Wednesday, 6 January 2016

The empire takes hold and expands

Nothing sinister meant here! I refer to my growing collection of digital Ordnance Survey mapping, specifically the 1:25,000 10 km x 10 km tiles you can buy online and download to your handy mobile device. They are priced at £1.99 each, and sometimes only £1.49. You hardly notice the cost, if you buy just a few at a time.

Ever since last autumn I've been snapping these up in small batches, whenever I've found myself with a little cash in hand, so that I've now got 151 of them. That's 15,100 square miles of detailed mapping, the sort you'd use for walking about, exactly the same sort you get when buying one of those orange-coloured paper OS maps in bookshops. But each of those paper maps now costs £9.99, and typically covers quite a large area - 20 km x 30 km - not all of which you might actually want. The much smaller 10 km x 10 km tiles let you focus on the restricted local areas you are most interested in. So there's no 'wastage'. And no paper is used. It's green then.

Well, that's the rationale. But being a map lover I couldn't resist building up a block of tiles covering all the south coast of England from Devon to Kent, and the hinterland to a depth of thirty miles or so. Three days ago I began to plot my purchases onto a base map. I used a OS Map Index of 1990 vintage:

As a rule I don't like marking maps, even something like this, but I couldn't find any equivalent online for downloading. Anyway, this is the result, the current extent of my digital-only, paperless coverage:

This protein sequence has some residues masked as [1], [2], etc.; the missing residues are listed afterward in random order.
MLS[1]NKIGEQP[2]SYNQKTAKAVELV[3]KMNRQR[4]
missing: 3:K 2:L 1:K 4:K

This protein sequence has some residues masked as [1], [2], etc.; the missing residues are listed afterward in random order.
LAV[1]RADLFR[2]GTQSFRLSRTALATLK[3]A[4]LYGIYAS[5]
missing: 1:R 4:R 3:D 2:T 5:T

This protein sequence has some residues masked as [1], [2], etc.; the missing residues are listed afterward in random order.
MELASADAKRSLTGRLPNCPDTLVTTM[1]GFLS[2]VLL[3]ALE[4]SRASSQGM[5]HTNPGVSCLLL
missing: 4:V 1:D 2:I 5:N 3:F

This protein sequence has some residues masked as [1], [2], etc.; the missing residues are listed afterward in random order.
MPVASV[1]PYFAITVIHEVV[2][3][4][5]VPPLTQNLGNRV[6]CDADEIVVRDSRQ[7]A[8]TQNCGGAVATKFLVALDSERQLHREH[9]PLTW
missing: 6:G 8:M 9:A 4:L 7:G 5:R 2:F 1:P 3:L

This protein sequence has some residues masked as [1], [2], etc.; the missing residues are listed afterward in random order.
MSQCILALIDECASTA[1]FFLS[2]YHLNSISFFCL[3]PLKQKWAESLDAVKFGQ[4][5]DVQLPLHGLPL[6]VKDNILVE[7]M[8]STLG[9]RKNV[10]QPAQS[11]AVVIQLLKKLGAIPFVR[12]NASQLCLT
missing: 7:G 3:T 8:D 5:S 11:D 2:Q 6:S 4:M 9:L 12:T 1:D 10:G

You can see why I think it looks like a spreading 'empire'!

2015 purchases are in pale yellow, 2016 purchases are pale orange. I'd found a box of colouring pencils Dad had bought some years back. Just right for my purpose. Now I have an overview. And I can see which areas need to be 'invaded' next!

But this is not a 'collection'. This mapping is for practical use, and I won't be buying tiles for localities I won't ever want to visit and walk about in. I do collect maps, and have done so since childhood, and it's an impressive collection, but they are proper paper maps. Nevertheless, as you might suppose, every kind of map is catalogued in detail on one or other spreadsheet, these tiles included.

There's nothing of course quite like a paper map. It's an historical document, it reveals social history. It has a sheet name and number, a survey date, a publishing date, and many other individual characteristics. You can touch it and spread it out, and fold it up. It has a cover, often something of a 'period' artwork. The map itself is a tangible artwork. And when using it, you get the wide view: you can examine the countryside for miles around, and not just what is shown in the little rectangle that is your mobile phone screen - as clearly illustrated in this shot of the area around Barry in south Wales, with my phone placed on top:

But the small screen is fine if you don't need the long-range view. And if the light is poor, as you might get on a dull winter's afternoon, it's much easier to see the detail on that backlit small screen!

And you can tweak the magnification with your fingers, making it all even easier to see:

Indeed, with these 10 km x 10 km tiles, you can zoom in as much as you want to, because your £1.99 buys high definition (660dpi). The money also buys ongoing periodic updating, to show new roads and buildings and other changes as they get put in. The latest 1:25,000 paper maps do include a free digital download, but it isn't high-definition (so you can't zoom into it much) and you don't get that updating.